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Reports at the time said that people could make the journey in less than three weeks, Syria to Germany, start to finish. Some of the other non-Syrian people who chanced the journey could simply buy a cheap plane ticket to Turkey and join the trek. Everyone sensed it was a limited window of opportunity, so there was a last-minute panic with people piling on the Balkan route, refugee or not (quite a lot of people who had just waited for the chance). They were obviously right to think that way.

Then seasonal weather conditions got worse so that slowed down the train. Then the EU-Turkey deal and the Macedonian border closure came. However, if those things hadn't happened I can guarantee you that the train would currently be in full swing, now that people had even more time to make up their minds and prepare.

What's really vexing is that even now as the great pile of asylum applications is being processed, the rate of acceptance is at 52.5%. Not that much higher than last year when it was 48.5%. So we can hardly say that these are all refugees fleeing oppression and violence. But that was the built-in assumption during the great asylum hic-up. Which lead to the system being overtaxed and all the other nasty secondary political effects.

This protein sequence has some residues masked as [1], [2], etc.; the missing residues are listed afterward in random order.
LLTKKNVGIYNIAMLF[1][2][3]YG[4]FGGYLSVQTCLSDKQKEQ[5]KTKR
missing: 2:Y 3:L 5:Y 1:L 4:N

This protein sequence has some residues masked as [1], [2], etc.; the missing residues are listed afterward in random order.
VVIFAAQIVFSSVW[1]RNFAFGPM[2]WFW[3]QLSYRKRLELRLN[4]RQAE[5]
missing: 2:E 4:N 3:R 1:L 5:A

Personally, I think the only way to preserve the instrument of asylum (which is always called a 'high social good' - not a cheap good), preserve the system without blowing it up, and preserve solidarity is to get people out directly from war zones after checking their applications. The current system where the applications of those who make the hurdle race (if people bother to apply) can take ages to be decided, and where negative decisions mostly can't be enforced is destined to fail. Resources and energy are being spent on anything but helping refugees. A new underclass along ethnic lines is being built as if that was a socially healthy thing. Solidarity is being bled out and replaced by intolerance.

Incidentally, today the social-democrat prime minister of the state of North-Rhine Westphalia, Hannelore Kraft, said in an interview she is "glad that the borders are closed". Just last year she sounded very different on the issue.

Schengen is toast!

by epochepoque on Tue Jul 19th, 2016 at 12:06:55 AM EST
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